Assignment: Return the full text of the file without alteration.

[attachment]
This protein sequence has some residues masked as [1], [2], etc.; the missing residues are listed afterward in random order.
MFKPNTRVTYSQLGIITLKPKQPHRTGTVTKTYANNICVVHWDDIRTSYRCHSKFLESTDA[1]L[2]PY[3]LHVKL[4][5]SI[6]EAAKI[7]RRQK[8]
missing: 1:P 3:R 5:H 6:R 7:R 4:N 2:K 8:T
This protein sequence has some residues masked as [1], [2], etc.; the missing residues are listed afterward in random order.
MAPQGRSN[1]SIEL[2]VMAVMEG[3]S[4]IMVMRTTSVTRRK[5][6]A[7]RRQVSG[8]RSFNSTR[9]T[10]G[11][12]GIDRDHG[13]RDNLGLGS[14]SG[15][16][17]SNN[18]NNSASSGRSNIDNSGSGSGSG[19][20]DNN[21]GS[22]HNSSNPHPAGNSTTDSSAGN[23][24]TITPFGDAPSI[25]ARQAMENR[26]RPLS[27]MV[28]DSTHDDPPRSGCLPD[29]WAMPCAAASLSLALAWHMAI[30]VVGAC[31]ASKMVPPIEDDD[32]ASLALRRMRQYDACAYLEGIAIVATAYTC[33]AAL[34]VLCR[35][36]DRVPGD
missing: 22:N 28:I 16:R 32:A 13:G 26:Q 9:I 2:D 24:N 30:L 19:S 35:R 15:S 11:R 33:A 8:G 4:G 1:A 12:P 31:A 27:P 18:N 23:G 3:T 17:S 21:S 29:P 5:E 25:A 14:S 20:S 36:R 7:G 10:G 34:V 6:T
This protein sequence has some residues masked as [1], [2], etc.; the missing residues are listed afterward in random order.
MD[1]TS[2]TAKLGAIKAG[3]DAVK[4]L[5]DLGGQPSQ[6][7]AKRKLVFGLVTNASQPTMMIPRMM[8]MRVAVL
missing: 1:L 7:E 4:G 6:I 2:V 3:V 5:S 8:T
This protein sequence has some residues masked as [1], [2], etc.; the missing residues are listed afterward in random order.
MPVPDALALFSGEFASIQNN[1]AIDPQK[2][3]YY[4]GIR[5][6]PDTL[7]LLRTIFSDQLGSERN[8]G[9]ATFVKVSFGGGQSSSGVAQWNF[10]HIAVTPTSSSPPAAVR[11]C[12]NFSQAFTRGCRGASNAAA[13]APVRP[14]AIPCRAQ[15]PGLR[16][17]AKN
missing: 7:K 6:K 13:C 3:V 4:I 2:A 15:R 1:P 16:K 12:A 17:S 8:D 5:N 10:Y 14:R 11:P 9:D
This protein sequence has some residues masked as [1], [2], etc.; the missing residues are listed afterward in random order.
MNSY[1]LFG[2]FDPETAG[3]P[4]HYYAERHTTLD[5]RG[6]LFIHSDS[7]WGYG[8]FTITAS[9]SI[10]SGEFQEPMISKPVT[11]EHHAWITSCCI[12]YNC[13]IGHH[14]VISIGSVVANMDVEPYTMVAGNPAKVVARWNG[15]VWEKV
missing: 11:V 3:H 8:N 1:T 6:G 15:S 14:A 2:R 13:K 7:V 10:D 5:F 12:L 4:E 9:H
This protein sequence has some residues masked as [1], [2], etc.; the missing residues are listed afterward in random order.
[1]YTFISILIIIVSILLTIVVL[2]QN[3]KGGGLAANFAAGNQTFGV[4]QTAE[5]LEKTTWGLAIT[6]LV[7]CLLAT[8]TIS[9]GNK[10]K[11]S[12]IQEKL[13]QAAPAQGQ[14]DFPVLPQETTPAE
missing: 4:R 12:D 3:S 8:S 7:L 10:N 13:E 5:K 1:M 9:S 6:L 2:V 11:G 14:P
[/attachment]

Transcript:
This protein sequence has some residues masked as [1], [2], etc.; the missing residues are listed afterward in random order.
MFKPNTRVTYSQLGIITLKPKQPHRTGTVTKTYANNICVVHWDDIRTSYRCHSKFLESTDA[1]L[2]PY[3]LHVKL[4][5]SI[6]EAAKI[7]RRQK[8]
missing: 1:P 3:R 5:H 6:R 7:R 4:N 2:K 8:T
This protein sequence has some residues masked as [1], [2], etc.; the missing residues are listed afterward in random order.
MAPQGRSN[1]SIEL[2]VMAVMEG[3]S[4]IMVMRTTSVTRRK[5][6]A[7]RRQVSG[8]RSFNSTR[9]T[10]G[11][12]GIDRDHG[13]RDNLGLGS[14]SG[15][16][17]SNN[18]NNSASSGRSNIDNSGSGSGSG[19][20]DNN[21]GS[22]HNSSNPHPAGNSTTDSSAGN[23][24]TITPFGDAPSI[25]ARQAMENR[26]RPLS[27]MV[28]DSTHDDPPRSGCLPD[29]WAMPCAAASLSLALAWHMAI[30]VVGAC[31]ASKMVPPIEDDD[32]ASLALRRMRQYDACAYLEGIAIVATAYTC[33]AAL[34]VLCR[35][36]DRVPGD
missing: 22:N 28:I 16:R 32:A 13:G 26:Q 9:I 2:D 24:N 30:L 19:S 35:R 15:S 11:R 33:A 8:G 4:G 1:A 12:P 31:A 27:P 18:N 23:G 3:T 17:S 21:S 29:P 5:E 25:A 14:S 20:S 36:R 7:G 10:G 34:V 6:T
This protein sequence has some residues masked as [1], [2], etc.; the missing residues are listed afterward in random order.
MD[1]TS[2]TAKLGAIKAG[3]DAVK[4]L[5]DLGGQPSQ[6][7]AKRKLVFGLVTNASQPTMMIPRMM[8]MRVAVL
missing: 1:L 7:E 4:G 6:I 2:V 3:V 5:S 8:T
This protein sequence has some residues masked as [1], [2], etc.; the missing residues are listed afterward in random order.
MPVPDALALFSGEFASIQNN[1]AIDPQK[2][3]YY[4]GIR[5][6]PDTL[7]LLRTIFSDQLGSERN[8]G[9]ATFVKVSFGGGQSSSGVAQWNF[10]HIAVTPTSSSPPAAVR[11]C[12]NFSQAFTRGCRGASNAAA[13]APVRP[14]AIPCRAQ[15]PGLR[16][17]AKN
missing: 7:K 6:K 13:C 3:V 4:I 2:A 15:R 1:P 16:K 12:A 17:S 8:D 5:N 10:Y 14:R 11:P 9:D
This protein sequence has some residues masked as [1], [2], etc.; the missing residues are listed afterward in random order.
MNSY[1]LFG[2]FDPETAG[3]P[4]HYYAERHTTLD[5]RG[6]LFIHSDS[7]WGYG[8]FTITAS[9]SI[10]SGEFQEPMISKPVT[11]EHHAWITSCCI[12]YNC[13]IGHH[14]VISIGSVVANMDVEPYTMVAGNPAKVVARWNG[15]VWEKV
missing: 11:V 3:H 8:N 1:T 6:G 15:S 14:A 2:R 13:K 7:V 10:D 5:F 12:L 4:E 9:H
This protein sequence has some residues masked as [1], [2], etc.; the missing residues are listed afterward in random order.
[1]YTFISILIIIVSILLTIVVL[2]QN[3]KGGGLAANFAAGNQTFGV[4]QTAE[5]LEKTTWGLAIT[6]LV[7]CLLAT[8]TIS[9]GNK[10]K[11]S[12]IQEKL[13]QAAPAQGQ[14]DFPVLPQETTPAE
missing: 4:R 12:D 3:S 8:S 7:L 10:N 13:E 5:K 1:M 9:S 6:L 2:V 11:G 14:P